The Art of Film Scoring – Lesson 2
Thematic Analysis

34m 02s beginner Beginner
Author: Chris Fitzgerald

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The Art of Film Scoring is a 6-week primer into the technical and psychological aspects of film composition. Through the course we will cover film music history, thematic analysis, music theory and composition, technical aspects of film scoring, and self promotion tips including resources for website creation and audio and film publishing. The course is taught by film composer Chris Fitzgerald, Berklee College of Music alumnus and former Manager of Training & Programs for Berklee. No prior film scoring experience is necessary. Students are required to own a computer with MIDI sequencing and audio recording software to complete course homework. Throughout the course, students will score a scene from a film, finishing with a complete demo score piece.

By the end of the course you will be able to:

  • Intelligently analyze the function of music in film
  • Spot the differences between score and diegetic music
  • Work with the technical and psychological aspects of film scoring to compose your own film music
  • Promote yourself as a film composer

Lesson 2 – Thematic Analysis

  • Introduction to film composition
  • Analysis of several film music themes, breaking down to melody and chords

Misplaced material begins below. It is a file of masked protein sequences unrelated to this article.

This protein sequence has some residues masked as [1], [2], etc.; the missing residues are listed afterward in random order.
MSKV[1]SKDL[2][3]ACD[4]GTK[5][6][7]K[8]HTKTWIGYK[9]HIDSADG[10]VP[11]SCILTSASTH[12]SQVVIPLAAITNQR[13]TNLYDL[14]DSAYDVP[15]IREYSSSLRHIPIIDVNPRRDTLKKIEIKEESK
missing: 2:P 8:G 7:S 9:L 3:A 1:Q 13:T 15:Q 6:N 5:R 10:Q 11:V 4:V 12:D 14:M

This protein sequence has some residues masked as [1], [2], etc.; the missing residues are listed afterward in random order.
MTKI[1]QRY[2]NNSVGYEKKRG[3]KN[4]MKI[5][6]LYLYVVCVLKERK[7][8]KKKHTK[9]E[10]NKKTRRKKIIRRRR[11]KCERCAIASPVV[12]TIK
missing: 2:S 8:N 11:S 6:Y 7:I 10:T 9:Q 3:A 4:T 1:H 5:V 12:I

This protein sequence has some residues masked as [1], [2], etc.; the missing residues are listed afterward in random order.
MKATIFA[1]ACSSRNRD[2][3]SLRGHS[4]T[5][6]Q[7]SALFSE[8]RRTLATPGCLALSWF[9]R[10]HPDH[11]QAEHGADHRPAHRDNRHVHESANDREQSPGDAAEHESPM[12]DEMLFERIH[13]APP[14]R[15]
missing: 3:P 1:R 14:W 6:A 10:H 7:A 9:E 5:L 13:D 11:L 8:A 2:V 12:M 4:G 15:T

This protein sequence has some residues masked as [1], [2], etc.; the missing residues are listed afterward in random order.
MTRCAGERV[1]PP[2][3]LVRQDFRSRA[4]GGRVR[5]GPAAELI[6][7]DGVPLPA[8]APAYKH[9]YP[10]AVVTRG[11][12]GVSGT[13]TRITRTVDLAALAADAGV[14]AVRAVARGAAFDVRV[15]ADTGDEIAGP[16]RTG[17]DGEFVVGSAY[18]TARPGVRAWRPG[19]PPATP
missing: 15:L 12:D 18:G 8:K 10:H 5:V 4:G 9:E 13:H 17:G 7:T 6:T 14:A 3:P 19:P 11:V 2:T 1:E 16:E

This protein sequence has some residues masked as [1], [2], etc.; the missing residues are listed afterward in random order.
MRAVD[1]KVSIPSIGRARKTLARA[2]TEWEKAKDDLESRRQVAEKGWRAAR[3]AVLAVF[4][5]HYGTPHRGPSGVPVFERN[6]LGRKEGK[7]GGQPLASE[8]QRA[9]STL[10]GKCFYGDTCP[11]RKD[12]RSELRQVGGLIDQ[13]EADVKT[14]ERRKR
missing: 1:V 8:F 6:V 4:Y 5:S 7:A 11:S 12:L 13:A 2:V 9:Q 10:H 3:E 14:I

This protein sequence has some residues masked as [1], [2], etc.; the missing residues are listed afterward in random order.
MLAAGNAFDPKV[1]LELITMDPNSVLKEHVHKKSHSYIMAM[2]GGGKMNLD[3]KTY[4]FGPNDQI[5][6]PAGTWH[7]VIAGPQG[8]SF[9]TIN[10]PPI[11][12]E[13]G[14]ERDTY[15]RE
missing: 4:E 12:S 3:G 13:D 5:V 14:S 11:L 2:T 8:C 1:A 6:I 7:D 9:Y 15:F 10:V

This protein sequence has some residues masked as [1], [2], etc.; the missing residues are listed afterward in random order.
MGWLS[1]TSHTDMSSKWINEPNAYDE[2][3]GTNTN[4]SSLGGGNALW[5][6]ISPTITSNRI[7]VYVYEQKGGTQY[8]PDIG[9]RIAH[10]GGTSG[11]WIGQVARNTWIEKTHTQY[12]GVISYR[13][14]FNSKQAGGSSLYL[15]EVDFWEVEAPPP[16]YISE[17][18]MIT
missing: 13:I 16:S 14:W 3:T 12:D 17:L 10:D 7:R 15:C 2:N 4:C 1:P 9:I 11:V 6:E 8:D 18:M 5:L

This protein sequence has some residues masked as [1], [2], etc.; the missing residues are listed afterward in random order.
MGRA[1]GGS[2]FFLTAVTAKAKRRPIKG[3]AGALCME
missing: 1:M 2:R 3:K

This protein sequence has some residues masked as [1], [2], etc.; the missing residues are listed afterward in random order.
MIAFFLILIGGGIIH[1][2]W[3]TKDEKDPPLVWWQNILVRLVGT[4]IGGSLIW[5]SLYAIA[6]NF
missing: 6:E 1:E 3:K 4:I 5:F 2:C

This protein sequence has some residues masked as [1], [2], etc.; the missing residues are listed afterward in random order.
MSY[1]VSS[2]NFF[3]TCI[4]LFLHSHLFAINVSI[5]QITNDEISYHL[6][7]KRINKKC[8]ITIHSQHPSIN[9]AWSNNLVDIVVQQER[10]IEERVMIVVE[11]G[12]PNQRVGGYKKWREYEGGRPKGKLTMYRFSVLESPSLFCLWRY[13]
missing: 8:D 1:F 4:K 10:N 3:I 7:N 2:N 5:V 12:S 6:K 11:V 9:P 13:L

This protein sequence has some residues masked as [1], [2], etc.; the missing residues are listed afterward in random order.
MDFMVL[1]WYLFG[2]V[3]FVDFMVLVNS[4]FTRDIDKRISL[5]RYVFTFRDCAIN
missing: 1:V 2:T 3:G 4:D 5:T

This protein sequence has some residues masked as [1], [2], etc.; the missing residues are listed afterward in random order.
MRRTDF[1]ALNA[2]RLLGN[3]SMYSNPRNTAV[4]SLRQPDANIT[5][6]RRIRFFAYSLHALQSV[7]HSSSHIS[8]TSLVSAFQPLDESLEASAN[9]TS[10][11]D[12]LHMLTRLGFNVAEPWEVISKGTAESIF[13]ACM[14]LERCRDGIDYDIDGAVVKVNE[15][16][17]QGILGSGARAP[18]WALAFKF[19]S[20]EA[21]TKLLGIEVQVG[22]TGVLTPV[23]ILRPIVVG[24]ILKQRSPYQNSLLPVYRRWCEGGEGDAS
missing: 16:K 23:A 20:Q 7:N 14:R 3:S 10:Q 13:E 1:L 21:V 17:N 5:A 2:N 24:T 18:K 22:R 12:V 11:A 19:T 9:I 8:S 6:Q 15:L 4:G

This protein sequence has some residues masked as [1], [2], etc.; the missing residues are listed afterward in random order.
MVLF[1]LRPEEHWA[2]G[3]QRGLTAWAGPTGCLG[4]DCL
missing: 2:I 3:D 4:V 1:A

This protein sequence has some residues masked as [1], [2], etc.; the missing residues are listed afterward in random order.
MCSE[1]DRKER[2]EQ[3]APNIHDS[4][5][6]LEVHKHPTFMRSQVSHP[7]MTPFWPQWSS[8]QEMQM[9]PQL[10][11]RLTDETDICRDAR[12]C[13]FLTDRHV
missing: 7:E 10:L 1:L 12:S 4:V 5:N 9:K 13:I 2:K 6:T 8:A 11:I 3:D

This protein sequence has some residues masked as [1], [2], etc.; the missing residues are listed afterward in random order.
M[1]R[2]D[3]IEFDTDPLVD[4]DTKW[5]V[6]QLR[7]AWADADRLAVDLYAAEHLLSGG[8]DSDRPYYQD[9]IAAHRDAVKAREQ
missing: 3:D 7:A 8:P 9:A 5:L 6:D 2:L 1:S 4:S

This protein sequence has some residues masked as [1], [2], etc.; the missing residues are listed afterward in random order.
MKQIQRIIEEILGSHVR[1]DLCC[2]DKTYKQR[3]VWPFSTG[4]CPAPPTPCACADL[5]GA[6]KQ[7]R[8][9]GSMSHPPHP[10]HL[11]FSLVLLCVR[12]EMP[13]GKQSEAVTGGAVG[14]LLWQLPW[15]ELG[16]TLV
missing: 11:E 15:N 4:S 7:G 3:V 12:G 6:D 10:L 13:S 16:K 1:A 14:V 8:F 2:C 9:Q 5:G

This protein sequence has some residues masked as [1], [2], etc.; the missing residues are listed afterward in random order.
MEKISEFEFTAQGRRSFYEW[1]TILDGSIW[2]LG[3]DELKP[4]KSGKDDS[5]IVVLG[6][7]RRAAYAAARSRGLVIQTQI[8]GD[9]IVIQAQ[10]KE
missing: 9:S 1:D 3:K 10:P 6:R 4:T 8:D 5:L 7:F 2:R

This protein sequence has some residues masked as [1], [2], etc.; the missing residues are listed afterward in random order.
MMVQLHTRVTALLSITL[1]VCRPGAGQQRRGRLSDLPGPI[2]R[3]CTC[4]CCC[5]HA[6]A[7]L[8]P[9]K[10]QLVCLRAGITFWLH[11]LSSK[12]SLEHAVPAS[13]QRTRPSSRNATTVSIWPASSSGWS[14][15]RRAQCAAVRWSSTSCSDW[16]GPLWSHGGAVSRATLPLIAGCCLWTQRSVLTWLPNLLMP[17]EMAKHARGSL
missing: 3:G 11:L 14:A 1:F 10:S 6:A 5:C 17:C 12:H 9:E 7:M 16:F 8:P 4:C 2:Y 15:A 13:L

• Composing a theme and variations

Compose a theme for a character.

  • Use an existing fictitious character from a film (careful not to copy that film’s score), or
  • Create your own fictitious character

Regarding your character (existing or not), determine:

  • The character’s name, gender, approximate age
  • Their life situation and motivation
  • for example: Jack is in his 50s, and just lost his job at the law firm. He has always wanted to travel, and seizes this as an opportunity to explore the world with his son.

Write 3 variations of your melody, with chord progression accompaniment.

  • Simple sketches, no more than 8 measures long
  • Your variations can change the melodic shape, rhythm or phrasing, begin or end on a different scale degree, or change to major, minor, or modal
  • Have fun with this, play around with ideas, and don’t feel like they all have to be good
  • Post your music in the comments thread!